Here is a boy who is sure of one thing: he does NOT like stories. Not stories about waking up in the morning, or people in space, or fish in the sea, or planes, or trains, or boring old buildings.
We see the boy’s experiences play out over the course of his day. The one thing this contrarian boy loves is his cat—whose day is depicted through graphic panels in a funny, parallel side narrative. The cheerful cat searches for the boy all day, chasing anything yellow, the colour of the boy’s bright backpack, and causing mess and mayhem throughout the city. In the end, the boy concedes he might like a story—if it’s the right one (do you know any stories about a cat?).
Art in a muted palette is accented with pops of yellow in this charming book about how the stories we tell ourselves have the power to shape our days. The visual details support literacy skills, add humor, and are sure to engage young readers—even those who are sure they don’t like stories.
ANDREW LARSEN is a father, homemaker and award winning-author. His books include A Squiggly Story, In the Tree House and See You Next Year. Andrew lives in Toronto, Ontario. He loves stories but, sadly, is allergic to cats.
CAREY SOOKOCHEFF is the illustrator of the critically acclaimed Buddy and Earl series, Sprout, Seed, Sprout! and What Happens Next. She is also the author/illustrator of Solutions for Cold Feet and Other Little Problems and Wet. She loves all kinds of stories, except for scary ones. She lives in Toronto with her family and their dog Rosie.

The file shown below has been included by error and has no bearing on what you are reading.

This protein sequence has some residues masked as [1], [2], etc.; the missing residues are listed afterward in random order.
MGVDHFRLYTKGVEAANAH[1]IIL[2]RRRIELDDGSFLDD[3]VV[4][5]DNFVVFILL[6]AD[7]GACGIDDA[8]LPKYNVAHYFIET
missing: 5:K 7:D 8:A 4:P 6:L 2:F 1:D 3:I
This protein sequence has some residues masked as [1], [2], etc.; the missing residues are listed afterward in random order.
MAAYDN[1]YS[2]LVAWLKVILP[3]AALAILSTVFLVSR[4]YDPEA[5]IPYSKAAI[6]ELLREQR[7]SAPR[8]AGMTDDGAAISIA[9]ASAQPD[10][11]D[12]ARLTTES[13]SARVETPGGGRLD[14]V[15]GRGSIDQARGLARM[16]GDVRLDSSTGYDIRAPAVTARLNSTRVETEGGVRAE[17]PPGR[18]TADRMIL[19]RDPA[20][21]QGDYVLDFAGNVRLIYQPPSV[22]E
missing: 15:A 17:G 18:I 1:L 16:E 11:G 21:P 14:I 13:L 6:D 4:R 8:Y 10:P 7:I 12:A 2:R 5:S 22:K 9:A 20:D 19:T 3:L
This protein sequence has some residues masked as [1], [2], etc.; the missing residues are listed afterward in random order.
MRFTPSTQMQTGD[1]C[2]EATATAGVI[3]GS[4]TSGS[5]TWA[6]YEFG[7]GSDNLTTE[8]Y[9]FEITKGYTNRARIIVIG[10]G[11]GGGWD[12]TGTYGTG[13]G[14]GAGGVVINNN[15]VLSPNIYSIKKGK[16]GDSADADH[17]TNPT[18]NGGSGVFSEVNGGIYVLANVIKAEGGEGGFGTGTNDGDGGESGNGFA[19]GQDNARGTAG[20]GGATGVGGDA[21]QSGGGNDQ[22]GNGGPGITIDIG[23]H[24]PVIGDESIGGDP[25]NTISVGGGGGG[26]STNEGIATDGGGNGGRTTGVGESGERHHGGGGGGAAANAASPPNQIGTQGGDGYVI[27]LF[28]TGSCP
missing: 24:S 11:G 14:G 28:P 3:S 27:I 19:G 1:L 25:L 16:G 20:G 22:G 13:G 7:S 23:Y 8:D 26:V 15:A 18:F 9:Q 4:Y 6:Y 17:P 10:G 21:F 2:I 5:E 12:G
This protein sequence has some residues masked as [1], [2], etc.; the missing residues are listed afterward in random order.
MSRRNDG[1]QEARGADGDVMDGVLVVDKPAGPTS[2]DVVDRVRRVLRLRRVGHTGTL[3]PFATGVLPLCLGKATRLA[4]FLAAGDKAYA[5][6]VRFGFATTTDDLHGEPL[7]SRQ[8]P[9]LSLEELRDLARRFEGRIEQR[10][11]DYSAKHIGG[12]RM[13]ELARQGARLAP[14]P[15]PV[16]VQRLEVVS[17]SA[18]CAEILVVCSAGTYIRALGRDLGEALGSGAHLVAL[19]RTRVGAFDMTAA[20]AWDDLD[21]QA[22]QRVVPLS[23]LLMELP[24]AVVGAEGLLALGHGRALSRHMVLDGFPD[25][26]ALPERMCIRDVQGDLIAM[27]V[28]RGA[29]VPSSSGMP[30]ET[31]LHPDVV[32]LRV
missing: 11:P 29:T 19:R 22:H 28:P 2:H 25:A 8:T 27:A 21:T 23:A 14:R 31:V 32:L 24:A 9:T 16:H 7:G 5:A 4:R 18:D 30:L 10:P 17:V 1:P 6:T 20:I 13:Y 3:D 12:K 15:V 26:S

"I love stories within stories, especially in picture books...Like a cat having its very own adventures during the day while the cat's boy is telling us what kinds of stories he MIGHT like…Like a story about a cat, maybe? Loved the clear, simple, yet interesting, panels of the cat's adventures."
"A grouchy reader finally finds an appealing topic."
"Sweet and simple, with an interesting colour palette... It would appeal to a very early reader as the sentences are easy enough to read themselves, but it could also foster an interesting discussion with an older reader."
"The inventive design of the pages inspires readers to develop their own stories to describe the illustrations... An outstanding, atypical addition to library collections for the young."
"Andrew Larsen takes the adult out of the equation and makes it all about the growth of the child in learning what he might like for himself... Carey Sookocheff's illustrations play on the author's important message and elevates it with subtlety of colour and line for greater impact."